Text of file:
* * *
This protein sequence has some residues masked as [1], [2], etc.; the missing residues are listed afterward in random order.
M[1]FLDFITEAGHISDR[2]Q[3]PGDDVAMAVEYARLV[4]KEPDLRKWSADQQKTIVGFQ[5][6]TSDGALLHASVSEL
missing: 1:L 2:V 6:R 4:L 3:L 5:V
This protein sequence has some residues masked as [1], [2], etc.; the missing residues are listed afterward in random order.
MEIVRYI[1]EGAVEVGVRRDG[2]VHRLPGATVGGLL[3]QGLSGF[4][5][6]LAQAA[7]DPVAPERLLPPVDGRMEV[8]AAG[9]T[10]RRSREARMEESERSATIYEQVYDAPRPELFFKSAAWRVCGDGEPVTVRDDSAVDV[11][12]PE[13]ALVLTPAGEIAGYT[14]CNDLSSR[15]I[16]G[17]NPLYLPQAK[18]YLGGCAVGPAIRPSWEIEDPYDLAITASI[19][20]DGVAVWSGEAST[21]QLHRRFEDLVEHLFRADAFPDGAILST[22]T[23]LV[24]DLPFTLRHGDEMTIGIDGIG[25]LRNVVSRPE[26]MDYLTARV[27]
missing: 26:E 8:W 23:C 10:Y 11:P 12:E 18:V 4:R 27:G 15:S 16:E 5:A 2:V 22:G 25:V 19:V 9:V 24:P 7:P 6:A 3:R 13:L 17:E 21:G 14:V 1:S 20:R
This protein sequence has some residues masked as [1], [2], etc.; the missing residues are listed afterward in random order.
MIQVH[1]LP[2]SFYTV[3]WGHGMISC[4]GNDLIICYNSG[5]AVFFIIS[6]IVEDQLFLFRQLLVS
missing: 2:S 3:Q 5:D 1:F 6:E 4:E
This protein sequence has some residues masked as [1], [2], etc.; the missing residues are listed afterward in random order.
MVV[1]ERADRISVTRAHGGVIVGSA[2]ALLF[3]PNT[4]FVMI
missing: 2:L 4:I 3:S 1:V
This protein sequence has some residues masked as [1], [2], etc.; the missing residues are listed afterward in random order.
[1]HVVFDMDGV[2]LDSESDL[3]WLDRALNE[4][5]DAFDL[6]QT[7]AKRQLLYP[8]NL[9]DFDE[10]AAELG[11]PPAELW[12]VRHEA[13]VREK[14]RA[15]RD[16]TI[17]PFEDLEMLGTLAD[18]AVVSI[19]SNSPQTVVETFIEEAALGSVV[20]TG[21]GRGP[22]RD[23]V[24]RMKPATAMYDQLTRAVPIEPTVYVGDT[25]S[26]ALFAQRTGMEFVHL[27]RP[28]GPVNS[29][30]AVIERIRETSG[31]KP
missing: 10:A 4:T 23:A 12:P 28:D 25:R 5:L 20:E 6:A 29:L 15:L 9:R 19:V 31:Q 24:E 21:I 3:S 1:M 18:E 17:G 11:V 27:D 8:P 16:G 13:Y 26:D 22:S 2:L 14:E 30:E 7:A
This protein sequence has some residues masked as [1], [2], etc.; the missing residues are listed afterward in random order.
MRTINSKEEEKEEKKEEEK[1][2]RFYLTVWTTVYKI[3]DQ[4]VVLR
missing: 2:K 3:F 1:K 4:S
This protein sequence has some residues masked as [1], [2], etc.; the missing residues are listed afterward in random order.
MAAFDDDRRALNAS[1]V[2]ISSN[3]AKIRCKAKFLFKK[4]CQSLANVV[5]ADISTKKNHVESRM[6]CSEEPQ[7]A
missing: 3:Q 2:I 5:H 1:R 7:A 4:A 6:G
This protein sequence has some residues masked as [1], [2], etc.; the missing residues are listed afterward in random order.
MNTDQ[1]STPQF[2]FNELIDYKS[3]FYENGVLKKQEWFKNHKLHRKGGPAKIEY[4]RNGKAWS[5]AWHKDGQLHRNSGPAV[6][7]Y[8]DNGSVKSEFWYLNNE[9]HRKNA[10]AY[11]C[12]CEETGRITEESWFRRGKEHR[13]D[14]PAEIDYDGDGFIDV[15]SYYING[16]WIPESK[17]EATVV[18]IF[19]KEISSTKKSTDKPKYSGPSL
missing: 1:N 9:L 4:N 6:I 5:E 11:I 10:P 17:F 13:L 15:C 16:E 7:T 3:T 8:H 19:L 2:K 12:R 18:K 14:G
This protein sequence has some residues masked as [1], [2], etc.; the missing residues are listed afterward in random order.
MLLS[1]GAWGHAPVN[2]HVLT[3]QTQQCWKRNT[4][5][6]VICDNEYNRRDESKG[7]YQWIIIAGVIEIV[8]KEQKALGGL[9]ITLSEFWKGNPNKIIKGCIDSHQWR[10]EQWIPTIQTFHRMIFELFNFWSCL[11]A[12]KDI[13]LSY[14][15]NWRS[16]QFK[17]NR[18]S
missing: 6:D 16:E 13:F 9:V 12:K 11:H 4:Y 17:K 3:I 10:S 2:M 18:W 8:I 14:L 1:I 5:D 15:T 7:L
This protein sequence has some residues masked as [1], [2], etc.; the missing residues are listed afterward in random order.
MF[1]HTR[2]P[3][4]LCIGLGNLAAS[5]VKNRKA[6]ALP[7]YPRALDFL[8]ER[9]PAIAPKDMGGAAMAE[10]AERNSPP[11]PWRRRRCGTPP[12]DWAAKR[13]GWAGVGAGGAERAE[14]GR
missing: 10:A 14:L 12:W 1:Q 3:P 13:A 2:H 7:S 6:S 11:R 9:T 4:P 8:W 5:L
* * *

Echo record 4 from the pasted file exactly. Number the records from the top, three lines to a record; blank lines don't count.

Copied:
This protein sequence has some residues masked as [1], [2], etc.; the missing residues are listed afterward in random order.
MVV[1]ERADRISVTRAHGGVIVGSA[2]ALLF[3]PNT[4]FVMI
missing: 2:L 4:I 3:S 1:V